Update on NHS cyberattack
Home Secretary, Amber Rudd, spoke Saturday after the emergency COBRA meeting to discuss the cyberattack. Rudd said 48 hospital trusts of the 248 in NHS England were affected by the attack.
At present, all but six hospital trusts are now back to normal and all A&Es are back up and running.
Rudd said “We’ve talked about how we can make sure the NHS remains robust, that patients are put first.”
Ms Rudd added that it was an “international attack,” and 97 per cent of NHS trusts are “working as normal.”
She added that there was no evidence patient data was affected.
The ransomware attack hit organisations in at least 99 countries and Europol has described the cyberattack as “unprecedented.”
British Medical Association’s chairman, Dr Mark Porter said: “This cyber attack on NHS information systems is extremely worrying for patients and the doctors treating them.”
“There have been reports of hospital doctors and GPs unable to access patients’ medical records, appointment booking systems and in some cases having to resort to pen and paper.”
“NHS staff are working extremely hard to provide the best possible patient care and we hope NHS Digital are able to resolve these problems as soon as possible.”
“We need to quickly establish what went wrong to prevent this happening again and questions must also asked about whether inadequate investment in NHS information systems has left it vulnerable to such an attack.”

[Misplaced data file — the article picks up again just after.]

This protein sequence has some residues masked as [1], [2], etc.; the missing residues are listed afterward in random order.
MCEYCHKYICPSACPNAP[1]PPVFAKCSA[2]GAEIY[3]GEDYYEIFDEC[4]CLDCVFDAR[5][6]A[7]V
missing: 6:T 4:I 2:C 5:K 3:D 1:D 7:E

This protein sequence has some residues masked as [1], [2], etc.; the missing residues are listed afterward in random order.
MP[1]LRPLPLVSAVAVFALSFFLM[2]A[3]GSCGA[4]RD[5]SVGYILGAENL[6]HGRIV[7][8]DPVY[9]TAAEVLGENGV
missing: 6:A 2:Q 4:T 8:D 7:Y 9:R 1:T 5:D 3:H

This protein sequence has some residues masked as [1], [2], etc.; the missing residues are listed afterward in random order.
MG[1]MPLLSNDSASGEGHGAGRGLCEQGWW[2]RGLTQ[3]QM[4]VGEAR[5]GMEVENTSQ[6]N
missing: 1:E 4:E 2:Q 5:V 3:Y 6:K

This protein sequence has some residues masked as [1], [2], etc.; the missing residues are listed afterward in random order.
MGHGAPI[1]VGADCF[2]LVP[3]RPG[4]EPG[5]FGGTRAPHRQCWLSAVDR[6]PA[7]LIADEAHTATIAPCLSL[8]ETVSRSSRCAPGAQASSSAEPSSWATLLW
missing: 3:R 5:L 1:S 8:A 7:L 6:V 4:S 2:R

The BMA posted this on Twitter:
Our response to the NHS cyber attack now online: https://t.co/w6RkZAtZHO
— The BMA (@TheBMA) May 13, 2017
However, the Welsh NHS systems appears to have been unaffected by the cyberattacks as they recently upgraded their IT systems.
A spokesperson for the Welsh Government said: “There have so far been no incidents in NHS Wales from the ransomware attack on NHS systems in England and Scotland.”
“We have recently invested in upgrading IT to protect potentially vulnerable front-line NHS Wales systems. We have also introduced a national standard for IT security for all GP surgeries in Wales. We continue to monitor the situation closely.”
On Barts Trust NHS website a statement says: “We are continuing to deal with a major IT disruption and we are sorry for any delays experienced at our hospitals.”
“We have activated our major incident plan to make sure we can maintain the safety and welfare of patients.”
“Some ambulances are being diverted to neighbouring hospitals and we are very sorry that we have had to cancel some routine appointments.”
Barts Trust NHS posted this on Twitter:
— Barts Health (@NHSBartsHealth) May 13, 2017
A spokesman for NHS Digital said engineers are working “around the clock” to fix the problem.
He added “he situation is changing and impacting organisations in a range of different ways”.
“We are aware some bodies, which range from practices to trusts, may have suspended selected systems purely as a precautionary measure.”
“We are aware of widespread speculation about the use of Microsoft Windows XP by NHS organisations, who commission IT systems locally depending on population need.”